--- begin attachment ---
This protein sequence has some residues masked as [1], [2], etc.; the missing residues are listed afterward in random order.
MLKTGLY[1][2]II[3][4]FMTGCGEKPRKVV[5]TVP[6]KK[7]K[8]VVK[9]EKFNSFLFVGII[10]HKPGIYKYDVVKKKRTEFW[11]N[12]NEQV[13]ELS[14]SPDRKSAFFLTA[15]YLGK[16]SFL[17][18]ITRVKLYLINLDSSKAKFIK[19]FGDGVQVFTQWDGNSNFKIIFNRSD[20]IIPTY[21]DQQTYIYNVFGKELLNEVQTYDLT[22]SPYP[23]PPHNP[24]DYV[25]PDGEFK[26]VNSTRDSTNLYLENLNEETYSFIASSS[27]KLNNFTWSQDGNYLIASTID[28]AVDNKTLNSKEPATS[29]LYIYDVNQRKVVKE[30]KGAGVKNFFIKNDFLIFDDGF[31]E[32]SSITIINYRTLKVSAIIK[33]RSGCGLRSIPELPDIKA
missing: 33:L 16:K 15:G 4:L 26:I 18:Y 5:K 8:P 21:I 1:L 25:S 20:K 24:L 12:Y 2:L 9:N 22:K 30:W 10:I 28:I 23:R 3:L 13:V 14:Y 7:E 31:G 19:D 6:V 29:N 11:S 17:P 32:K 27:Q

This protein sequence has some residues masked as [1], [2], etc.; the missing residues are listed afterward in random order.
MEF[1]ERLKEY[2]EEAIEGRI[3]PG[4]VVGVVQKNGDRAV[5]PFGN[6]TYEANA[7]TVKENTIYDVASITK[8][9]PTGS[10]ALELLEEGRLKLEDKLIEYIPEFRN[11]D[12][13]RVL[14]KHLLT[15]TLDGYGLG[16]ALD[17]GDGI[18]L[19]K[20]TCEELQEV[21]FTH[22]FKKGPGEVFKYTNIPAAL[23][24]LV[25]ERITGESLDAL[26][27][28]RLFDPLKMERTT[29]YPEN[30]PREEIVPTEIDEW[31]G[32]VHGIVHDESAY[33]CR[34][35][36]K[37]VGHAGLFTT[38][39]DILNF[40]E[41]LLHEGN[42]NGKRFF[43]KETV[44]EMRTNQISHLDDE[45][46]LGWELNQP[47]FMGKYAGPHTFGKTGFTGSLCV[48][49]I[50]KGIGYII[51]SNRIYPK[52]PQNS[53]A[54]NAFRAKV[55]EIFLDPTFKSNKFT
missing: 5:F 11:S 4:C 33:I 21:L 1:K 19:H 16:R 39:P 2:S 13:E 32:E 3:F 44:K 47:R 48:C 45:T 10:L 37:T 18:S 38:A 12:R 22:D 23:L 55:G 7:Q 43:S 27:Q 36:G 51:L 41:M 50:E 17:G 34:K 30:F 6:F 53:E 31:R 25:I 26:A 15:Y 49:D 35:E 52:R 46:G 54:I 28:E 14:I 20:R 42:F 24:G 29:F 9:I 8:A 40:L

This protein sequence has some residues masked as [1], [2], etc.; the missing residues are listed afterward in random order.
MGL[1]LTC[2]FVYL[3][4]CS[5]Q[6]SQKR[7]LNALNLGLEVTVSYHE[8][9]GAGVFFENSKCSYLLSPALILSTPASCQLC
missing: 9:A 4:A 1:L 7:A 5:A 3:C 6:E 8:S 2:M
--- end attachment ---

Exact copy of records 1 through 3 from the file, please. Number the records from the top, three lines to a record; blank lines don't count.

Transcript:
This protein sequence has some residues masked as [1], [2], etc.; the missing residues are listed afterward in random order.
MLKTGLY[1][2]II[3][4]FMTGCGEKPRKVV[5]TVP[6]KK[7]K[8]VVK[9]EKFNSFLFVGII[10]HKPGIYKYDVVKKKRTEFW[11]N[12]NEQV[13]ELS[14]SPDRKSAFFLTA[15]YLGK[16]SFL[17][18]ITRVKLYLINLDSSKAKFIK[19]FGDGVQVFTQWDGNSNFKIIFNRSD[20]IIPTY[21]DQQTYIYNVFGKELLNEVQTYDLT[22]SPYP[23]PPHNP[24]DYV[25]PDGEFK[26]VNSTRDSTNLYLENLNEETYSFIASSS[27]KLNNFTWSQDGNYLIASTID[28]AVDNKTLNSKEPATS[29]LYIYDVNQRKVVKE[30]KGAGVKNFFIKNDFLIFDDGF[31]E[32]SSITIINYRTLKVSAIIK[33]RSGCGLRSIPELPDIKA
missing: 33:L 16:K 15:G 4:L 26:I 18:Y 5:K 8:P 21:I 1:L 25:S 20:K 24:L 12:Y 2:L 9:N 22:K 30:W 10:I 28:I 23:R 3:L 13:V 14:Y 7:E 31:G 19:D 6:V 29:N 11:S 17:P 32:K 27:Q

This protein sequence has some residues masked as [1], [2], etc.; the missing residues are listed afterward in random order.
MEF[1]ERLKEY[2]EEAIEGRI[3]PG[4]VVGVVQKNGDRAV[5]PFGN[6]TYEANA[7]TVKENTIYDVASITK[8][9]PTGS[10]ALELLEEGRLKLEDKLIEYIPEFRN[11]D[12][13]RVL[14]KHLLT[15]TLDGYGLG[16]ALD[17]GDGI[18]L[19]K[20]TCEELQEV[21]FTH[22]FKKGPGEVFKYTNIPAAL[23][24]LV[25]ERITGESLDAL[26][27][28]RLFDPLKMERTT[29]YPEN[30]PREEIVPTEIDEW[31]G[32]VHGIVHDESAY[33]CR[34][35][36]K[37]VGHAGLFTT[38][39]DILNF[40]E[41]LLHEGN[42]NGKRFF[43]KETV[44]EMRTNQISHLDDE[45][46]LGWELNQP[47]FMGKYAGPHTFGKTGFTGSLCV[48][49]I[50]KGIGYII[51]SNRIYPK[52]PQNS[53]A[54]NAFRAKV[55]EIFLDPTFKSNKFT
missing: 5:F 11:S 4:C 33:I 21:L 1:K 19:H 16:R 39:P 2:S 13:E 32:E 3:F 44:K 47:R 48:C 45:T 10:L 37:T 18:S 38:A 12:R 22:D 23:L 55:G 7:Q 43:S 27:Q 36:G 51:L 41:M 50:E 17:G 34:K 30:F 6:F 53:E 31:R 25:I 26:A 15:Y 49:D 35:E 52:R 46:G 54:I 28:E 14:I 20:R 42:F 24:G 29:F 9:I 8:A 40:L

This protein sequence has some residues masked as [1], [2], etc.; the missing residues are listed afterward in random order.
MGL[1]LTC[2]FVYL[3][4]CS[5]Q[6]SQKR[7]LNALNLGLEVTVSYHE[8][9]GAGVFFENSKCSYLLSPALILSTPASCQLC
missing: 9:A 4:A 1:L 7:A 5:A 3:C 6:E 8:S 2:M